Your Personality Can Affect How Much You Get Paid A new study looks at why temperamental fit really does matter.

By Nina Zipkin

When you're looking for a job that is a good fit, it's important to think about not only whether your skills fulfill the job requirements, but whether you have a temperament that makes you suited for the role. If you don't take the latter into consideration, it could affect your paycheck.

A recent study from Tilburg University in the Netherlands has found that employees whose personality traits match up with the ideal characteristics of the job are likely to get paid more than those employees whose traits don't match up.

The researchers looked at data collected from 8,458 people living in Germany. They analyzed their jobs, income and psychological profiles. Sixty-eight percent of the group were male and 32 percent were female. The mean age of the group was 43.7 years old.

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The participants were asked a series of questions related to their personality traits, and two psychologists identified which big five personality traits -- agreeableness, conscientiousness, extraversion, neuroticism and openness -- were best suited to a given job. The researchers found that employees who were more agreeable, more conscientious or more open to experiences than their jobs needed them to be got paid less than the people whose traits were more in line with the job requirements.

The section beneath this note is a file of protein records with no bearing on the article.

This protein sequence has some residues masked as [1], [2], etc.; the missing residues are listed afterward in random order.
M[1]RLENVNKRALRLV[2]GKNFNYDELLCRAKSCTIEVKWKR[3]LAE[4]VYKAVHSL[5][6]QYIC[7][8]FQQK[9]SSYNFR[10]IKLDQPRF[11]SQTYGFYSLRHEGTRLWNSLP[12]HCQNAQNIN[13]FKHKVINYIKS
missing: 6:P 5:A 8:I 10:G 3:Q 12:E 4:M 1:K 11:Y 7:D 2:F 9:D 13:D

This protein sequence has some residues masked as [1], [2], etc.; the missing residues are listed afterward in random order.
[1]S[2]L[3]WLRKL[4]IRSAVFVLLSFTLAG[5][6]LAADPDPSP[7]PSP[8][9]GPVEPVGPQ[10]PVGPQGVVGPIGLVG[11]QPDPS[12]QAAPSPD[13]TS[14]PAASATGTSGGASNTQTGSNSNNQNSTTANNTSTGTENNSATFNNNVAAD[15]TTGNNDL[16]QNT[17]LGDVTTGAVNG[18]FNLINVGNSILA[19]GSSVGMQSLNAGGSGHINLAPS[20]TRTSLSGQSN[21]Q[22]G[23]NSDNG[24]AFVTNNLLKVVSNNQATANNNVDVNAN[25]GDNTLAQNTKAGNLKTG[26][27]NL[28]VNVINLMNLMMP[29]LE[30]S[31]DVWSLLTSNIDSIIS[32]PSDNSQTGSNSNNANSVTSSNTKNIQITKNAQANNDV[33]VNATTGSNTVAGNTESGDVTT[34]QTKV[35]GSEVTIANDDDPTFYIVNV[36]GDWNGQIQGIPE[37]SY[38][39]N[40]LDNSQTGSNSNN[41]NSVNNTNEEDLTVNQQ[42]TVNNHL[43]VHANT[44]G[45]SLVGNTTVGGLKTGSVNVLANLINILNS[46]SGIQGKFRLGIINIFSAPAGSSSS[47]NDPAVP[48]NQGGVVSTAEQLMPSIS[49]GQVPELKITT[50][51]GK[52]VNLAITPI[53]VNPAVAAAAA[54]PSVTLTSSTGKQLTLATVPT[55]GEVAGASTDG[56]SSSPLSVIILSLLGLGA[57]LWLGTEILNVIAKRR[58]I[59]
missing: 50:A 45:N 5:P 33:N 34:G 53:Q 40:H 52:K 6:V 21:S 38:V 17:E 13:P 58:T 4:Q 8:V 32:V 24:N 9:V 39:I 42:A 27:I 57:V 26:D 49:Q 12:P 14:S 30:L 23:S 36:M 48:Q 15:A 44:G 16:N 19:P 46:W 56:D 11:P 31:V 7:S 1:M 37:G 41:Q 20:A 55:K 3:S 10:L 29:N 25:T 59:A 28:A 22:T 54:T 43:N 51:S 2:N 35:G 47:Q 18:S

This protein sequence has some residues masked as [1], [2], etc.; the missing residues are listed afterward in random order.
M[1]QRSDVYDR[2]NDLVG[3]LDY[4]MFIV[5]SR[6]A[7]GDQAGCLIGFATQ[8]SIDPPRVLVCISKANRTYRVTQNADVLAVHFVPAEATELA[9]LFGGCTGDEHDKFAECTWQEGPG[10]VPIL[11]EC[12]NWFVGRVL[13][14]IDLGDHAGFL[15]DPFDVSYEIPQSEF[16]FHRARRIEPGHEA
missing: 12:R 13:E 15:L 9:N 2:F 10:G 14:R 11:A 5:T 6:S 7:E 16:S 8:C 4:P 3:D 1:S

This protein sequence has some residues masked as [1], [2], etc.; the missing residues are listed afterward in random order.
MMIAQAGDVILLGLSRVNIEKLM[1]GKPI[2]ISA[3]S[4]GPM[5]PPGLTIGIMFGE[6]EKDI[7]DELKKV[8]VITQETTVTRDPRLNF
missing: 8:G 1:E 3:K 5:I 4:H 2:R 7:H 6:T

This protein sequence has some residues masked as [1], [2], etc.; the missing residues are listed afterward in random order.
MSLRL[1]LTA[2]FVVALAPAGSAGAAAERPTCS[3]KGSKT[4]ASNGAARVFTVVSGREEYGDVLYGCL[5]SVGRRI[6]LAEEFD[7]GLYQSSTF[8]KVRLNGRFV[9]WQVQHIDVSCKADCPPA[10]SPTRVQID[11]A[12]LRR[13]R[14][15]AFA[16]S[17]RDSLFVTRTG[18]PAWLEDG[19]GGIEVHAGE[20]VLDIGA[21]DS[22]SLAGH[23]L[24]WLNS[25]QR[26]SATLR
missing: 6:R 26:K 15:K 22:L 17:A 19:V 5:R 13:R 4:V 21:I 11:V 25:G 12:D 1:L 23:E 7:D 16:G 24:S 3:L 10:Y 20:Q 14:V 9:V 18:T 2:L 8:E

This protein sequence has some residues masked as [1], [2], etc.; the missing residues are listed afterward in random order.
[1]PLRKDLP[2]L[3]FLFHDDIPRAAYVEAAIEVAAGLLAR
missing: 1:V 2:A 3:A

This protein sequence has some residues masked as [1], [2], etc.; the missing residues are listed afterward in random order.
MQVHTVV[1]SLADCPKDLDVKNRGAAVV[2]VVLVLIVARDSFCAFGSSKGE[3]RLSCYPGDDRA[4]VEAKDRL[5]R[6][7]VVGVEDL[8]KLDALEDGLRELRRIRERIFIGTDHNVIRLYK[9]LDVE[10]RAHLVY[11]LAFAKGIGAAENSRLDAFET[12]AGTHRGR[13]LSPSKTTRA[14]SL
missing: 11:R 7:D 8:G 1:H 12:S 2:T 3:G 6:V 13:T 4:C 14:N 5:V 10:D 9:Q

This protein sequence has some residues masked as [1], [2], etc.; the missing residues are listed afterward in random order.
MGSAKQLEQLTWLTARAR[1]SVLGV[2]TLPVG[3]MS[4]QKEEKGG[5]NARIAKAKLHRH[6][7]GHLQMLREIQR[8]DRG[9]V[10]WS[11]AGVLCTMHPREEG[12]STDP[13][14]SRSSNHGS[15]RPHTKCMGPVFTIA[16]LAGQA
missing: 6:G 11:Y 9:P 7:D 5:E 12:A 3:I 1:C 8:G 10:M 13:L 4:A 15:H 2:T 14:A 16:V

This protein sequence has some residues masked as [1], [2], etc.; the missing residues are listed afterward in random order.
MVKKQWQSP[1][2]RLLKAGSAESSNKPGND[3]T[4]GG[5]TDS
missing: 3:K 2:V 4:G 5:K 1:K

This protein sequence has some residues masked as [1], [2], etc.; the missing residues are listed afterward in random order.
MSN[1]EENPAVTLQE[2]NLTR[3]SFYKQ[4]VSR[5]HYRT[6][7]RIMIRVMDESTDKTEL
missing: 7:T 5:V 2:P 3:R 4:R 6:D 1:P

"Personality characteristics that have long been thought of as universally adaptive were not very beneficial or even detrimental, given particular job characteristics," explained lead researcher Jaap J.A. Denissen in a summary of the findings. "Individuals should care because our findings suggest that if they manage to find jobs that fit their personalities, they can earn more money."

Do you think you are psychologically suited to your job? Let us know in the comments.

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Nina Zipkin

Entrepreneur Staff

Staff Writer. Covers leadership, media, technology and culture.

Nina Zipkin is a staff writer at She frequently covers leadership, media, tech, startups, culture and workplace trends.

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